The bottom line: In some ways, it’s not surprising that Atkinson lost in an election in which so many North Carolinians voted for change. Indeed, it can be argued that she should have stepped aside in favor of a progressive public schools supporter who would have brought some new blood to the election campaign and a job she occupied for a very long time. That said, the notion that North Carolina’s most visible public schools leader is now a young man with scant ideas and experience is a potential disaster waiting to happen. As with some other dreadful election results now starting to hit the fan at the state and national levels, it will take the concerted engagement of caring and thinking people to keep things from veering completely off the rails during the next four years.

One Comment

  1. Alice Hart

    January 9, 2017 at 10:05 am

    As a 36 year veteran teacher and administrator in public schools and the lead plaintiff in the Voucher Law suit against the State, I am devastated by the election of an unqualified State Superintendent of Public Instruction. In my years of traveling to many states, I was frequently greeted by others who were in awe of the extraordinary public school system in North Carolina. That is no longer the case. Our reputation is severely tarnished by the lack of regard for teachers and our public schools.

    The Voucher Law is severely flawed. There is little or no accountability for the expenditure of millions of dollars. We have no way of knowing if the children who need our help are being served in many of the private schools receiving funds. I acknowledge that there are fine private schools who provide remarkable opportunities for their students. I am also aware that many do not and we have no way of evaluating the use of our dollars.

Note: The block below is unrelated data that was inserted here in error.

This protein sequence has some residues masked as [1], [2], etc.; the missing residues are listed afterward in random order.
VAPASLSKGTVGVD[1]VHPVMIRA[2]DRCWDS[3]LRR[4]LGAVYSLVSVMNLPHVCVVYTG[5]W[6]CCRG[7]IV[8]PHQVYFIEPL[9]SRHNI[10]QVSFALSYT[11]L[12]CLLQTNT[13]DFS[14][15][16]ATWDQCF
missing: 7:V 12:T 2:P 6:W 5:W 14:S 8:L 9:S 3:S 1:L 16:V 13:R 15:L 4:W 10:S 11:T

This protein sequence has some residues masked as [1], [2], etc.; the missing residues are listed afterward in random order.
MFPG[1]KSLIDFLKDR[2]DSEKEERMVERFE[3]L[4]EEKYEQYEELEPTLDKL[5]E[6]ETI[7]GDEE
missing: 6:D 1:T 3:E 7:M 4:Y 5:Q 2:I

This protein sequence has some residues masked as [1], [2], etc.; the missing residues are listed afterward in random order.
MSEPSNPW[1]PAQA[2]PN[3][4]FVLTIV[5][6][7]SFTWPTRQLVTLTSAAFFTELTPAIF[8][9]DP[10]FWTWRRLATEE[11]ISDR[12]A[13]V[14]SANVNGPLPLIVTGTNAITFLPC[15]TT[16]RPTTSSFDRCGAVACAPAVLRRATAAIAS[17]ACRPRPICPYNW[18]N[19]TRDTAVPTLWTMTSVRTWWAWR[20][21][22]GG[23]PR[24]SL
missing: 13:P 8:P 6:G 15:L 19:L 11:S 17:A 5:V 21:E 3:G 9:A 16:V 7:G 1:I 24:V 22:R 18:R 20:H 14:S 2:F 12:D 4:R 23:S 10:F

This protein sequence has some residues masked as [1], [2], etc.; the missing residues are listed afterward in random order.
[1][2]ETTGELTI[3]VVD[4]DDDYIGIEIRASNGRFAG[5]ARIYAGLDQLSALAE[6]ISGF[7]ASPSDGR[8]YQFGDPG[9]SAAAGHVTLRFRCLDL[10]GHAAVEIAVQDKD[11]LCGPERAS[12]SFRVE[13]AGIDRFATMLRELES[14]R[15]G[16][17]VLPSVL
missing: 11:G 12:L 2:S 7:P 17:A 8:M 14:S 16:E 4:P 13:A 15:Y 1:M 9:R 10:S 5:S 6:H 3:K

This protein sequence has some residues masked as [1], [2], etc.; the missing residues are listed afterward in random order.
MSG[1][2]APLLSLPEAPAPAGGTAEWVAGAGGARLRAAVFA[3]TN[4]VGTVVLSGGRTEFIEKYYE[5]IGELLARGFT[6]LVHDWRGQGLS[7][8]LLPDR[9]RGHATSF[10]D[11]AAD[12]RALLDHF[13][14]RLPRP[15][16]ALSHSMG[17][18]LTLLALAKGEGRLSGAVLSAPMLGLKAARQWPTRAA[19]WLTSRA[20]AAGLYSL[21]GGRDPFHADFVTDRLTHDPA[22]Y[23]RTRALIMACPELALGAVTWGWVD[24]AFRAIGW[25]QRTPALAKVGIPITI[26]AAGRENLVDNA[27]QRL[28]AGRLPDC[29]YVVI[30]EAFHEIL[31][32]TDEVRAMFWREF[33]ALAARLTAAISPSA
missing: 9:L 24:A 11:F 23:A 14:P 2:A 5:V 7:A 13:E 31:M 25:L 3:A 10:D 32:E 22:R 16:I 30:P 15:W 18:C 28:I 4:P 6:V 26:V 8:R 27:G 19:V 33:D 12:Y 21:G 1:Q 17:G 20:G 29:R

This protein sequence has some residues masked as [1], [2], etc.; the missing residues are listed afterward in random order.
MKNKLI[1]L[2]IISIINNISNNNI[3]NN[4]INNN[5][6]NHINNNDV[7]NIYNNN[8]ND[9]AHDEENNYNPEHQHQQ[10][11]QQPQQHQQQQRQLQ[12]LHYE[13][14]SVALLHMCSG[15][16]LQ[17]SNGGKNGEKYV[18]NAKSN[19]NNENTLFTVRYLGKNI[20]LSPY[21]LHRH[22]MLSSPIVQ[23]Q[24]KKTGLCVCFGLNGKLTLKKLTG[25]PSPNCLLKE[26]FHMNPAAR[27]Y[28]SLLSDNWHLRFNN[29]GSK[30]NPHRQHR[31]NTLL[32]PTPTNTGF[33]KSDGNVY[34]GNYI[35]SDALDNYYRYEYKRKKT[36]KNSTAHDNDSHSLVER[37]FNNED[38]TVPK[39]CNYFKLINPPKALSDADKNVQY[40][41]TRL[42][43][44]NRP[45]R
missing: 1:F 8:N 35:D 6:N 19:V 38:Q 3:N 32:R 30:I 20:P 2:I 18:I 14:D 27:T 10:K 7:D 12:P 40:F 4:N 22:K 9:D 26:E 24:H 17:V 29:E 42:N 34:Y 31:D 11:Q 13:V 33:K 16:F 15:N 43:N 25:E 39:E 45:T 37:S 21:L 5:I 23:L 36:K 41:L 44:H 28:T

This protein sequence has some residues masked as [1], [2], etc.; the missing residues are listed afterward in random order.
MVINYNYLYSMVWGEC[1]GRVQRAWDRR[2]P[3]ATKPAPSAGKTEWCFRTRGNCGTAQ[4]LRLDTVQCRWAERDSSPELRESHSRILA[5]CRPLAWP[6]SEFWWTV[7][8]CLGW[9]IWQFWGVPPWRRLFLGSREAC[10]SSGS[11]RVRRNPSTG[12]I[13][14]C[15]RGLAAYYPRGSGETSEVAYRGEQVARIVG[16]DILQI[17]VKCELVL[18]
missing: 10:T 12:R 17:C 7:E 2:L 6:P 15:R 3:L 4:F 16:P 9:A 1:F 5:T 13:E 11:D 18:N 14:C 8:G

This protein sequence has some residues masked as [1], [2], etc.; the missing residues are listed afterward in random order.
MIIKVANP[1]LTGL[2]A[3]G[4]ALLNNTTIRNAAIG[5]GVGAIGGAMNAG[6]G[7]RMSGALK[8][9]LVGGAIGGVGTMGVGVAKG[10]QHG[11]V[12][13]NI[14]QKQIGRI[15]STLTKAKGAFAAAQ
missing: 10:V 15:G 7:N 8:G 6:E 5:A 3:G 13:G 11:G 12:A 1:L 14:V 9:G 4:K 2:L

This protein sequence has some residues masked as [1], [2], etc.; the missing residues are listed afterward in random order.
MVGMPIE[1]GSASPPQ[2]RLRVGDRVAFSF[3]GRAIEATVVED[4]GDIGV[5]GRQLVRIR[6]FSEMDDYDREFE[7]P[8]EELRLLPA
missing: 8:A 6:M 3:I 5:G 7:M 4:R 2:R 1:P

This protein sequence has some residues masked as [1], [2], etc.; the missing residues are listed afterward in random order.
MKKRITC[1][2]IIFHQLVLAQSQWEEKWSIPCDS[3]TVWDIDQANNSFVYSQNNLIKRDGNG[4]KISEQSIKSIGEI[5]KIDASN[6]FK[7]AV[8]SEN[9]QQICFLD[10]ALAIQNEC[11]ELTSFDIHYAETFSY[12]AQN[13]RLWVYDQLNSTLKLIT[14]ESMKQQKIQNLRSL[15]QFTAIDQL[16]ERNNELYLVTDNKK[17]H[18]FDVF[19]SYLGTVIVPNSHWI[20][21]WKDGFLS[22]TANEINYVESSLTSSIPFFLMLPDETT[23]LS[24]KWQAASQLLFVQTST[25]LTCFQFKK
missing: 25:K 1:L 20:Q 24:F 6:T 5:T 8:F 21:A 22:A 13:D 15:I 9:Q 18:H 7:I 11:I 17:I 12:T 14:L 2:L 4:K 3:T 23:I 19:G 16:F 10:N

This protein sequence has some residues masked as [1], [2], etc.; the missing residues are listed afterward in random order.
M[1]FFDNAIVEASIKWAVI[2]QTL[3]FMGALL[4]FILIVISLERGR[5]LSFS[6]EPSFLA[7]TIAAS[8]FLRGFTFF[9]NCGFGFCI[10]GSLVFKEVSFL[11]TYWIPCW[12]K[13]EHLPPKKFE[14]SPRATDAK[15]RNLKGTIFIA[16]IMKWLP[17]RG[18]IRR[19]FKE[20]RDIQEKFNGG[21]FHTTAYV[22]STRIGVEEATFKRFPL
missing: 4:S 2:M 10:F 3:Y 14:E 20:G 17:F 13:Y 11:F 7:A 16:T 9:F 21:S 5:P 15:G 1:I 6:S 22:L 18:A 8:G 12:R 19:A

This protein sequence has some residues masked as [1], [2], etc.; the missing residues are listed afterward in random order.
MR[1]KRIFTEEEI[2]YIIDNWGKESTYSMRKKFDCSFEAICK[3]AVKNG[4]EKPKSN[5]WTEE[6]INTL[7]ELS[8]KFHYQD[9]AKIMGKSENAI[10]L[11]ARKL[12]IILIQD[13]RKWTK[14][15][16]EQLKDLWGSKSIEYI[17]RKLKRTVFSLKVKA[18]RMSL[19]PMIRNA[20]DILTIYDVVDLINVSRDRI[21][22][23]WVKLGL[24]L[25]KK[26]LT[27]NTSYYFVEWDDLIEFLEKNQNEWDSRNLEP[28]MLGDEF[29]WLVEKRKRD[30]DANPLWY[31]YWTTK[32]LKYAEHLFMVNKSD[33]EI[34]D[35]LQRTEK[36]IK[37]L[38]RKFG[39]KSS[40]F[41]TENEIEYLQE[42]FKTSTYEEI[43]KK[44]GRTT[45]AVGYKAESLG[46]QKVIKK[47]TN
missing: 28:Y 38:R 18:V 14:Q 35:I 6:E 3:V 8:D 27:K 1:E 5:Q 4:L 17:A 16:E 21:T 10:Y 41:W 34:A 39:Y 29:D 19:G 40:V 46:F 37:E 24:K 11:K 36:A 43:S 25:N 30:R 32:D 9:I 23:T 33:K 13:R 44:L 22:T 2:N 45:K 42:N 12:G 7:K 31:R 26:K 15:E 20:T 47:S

Charter schools have a mixed record. Some charters have an excellent record as do the ones in the Asheville area, others are sorely lacking. I am especially concerned when charters are put in the hands of for profit companies. Many of our citizens are unaware of the dangers that the decisions portend.

    I have spent the last six years as a volunteer in my grandson’s elementary school. His teachers are among the best one could find anywhere. Their morale, however, is damaged with each new attack by our legislature. I have been appalled by Governor McCrory’s claims about all he has done for teachers. He should have worked where I have and witnessed the lack of supplies, including textbooks. He should have seen veteran teacher receive little or no raise. He should have seen the faces of teachers who had planned to pursue advanced degrees stopped in their tracks when realizing they could no longer receive recognition or compensation. Compensation was critical for several reasons, including recognition for their efforts and scholarship, opportunities for advancement, and a means by which they could repay the costs of graduate school. The loss of this opportunity sent a message to aspiring teachers-“We don’t value you.”

    If the citizens of our State do not step up and hold the legislature accountable, we will lose one of the most important elements of a strong Democracy. Public schools are the life blood. Tragically, June Atkinson and her team have developed models for turning around so called failing schools that will now be put aside to fund more vouchers. Given the resources, these schools could today be flagships of public school reforms and accountable to the tax payers in our State. I will not stop writing or talking about public education and I hope others will do the same. Thank you Policy Watch